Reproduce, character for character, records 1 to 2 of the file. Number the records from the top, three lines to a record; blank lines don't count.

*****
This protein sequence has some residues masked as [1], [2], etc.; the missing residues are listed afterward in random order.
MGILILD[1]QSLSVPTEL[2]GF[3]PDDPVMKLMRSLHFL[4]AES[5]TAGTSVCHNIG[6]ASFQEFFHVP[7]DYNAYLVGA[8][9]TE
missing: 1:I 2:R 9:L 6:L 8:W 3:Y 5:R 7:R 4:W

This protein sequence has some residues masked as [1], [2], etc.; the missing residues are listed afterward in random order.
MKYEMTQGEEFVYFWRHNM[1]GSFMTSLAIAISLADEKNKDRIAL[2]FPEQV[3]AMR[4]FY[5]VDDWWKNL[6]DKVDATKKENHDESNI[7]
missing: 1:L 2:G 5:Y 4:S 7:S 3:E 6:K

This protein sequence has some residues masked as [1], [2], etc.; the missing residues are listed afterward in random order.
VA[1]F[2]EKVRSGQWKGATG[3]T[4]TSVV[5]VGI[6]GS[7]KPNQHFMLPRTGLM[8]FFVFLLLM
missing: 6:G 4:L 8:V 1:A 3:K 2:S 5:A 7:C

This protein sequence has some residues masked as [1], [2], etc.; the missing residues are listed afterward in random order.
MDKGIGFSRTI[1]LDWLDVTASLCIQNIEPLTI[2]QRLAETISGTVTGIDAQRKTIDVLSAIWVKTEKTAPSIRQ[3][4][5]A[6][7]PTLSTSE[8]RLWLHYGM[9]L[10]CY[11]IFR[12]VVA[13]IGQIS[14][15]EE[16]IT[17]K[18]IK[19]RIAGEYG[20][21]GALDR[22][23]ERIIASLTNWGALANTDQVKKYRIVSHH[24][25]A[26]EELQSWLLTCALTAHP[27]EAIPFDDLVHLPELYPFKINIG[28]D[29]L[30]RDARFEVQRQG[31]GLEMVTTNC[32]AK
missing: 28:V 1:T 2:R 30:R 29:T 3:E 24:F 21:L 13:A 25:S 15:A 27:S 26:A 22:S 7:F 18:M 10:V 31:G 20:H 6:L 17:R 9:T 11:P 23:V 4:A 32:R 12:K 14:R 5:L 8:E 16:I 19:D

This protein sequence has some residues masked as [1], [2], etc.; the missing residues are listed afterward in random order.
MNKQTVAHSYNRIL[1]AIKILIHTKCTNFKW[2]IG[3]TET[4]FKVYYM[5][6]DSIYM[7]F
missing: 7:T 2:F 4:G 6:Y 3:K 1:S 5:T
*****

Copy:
This protein sequence has some residues masked as [1], [2], etc.; the missing residues are listed afterward in random order.
MGILILD[1]QSLSVPTEL[2]GF[3]PDDPVMKLMRSLHFL[4]AES[5]TAGTSVCHNIG[6]ASFQEFFHVP[7]DYNAYLVGA[8][9]TE
missing: 1:I 2:R 9:L 6:L 8:W 3:Y 5:R 7:R 4:W

This protein sequence has some residues masked as [1], [2], etc.; the missing residues are listed afterward in random order.
MKYEMTQGEEFVYFWRHNM[1]GSFMTSLAIAISLADEKNKDRIAL[2]FPEQV[3]AMR[4]FY[5]VDDWWKNL[6]DKVDATKKENHDESNI[7]
missing: 1:L 2:G 5:Y 4:S 7:S 3:E 6:K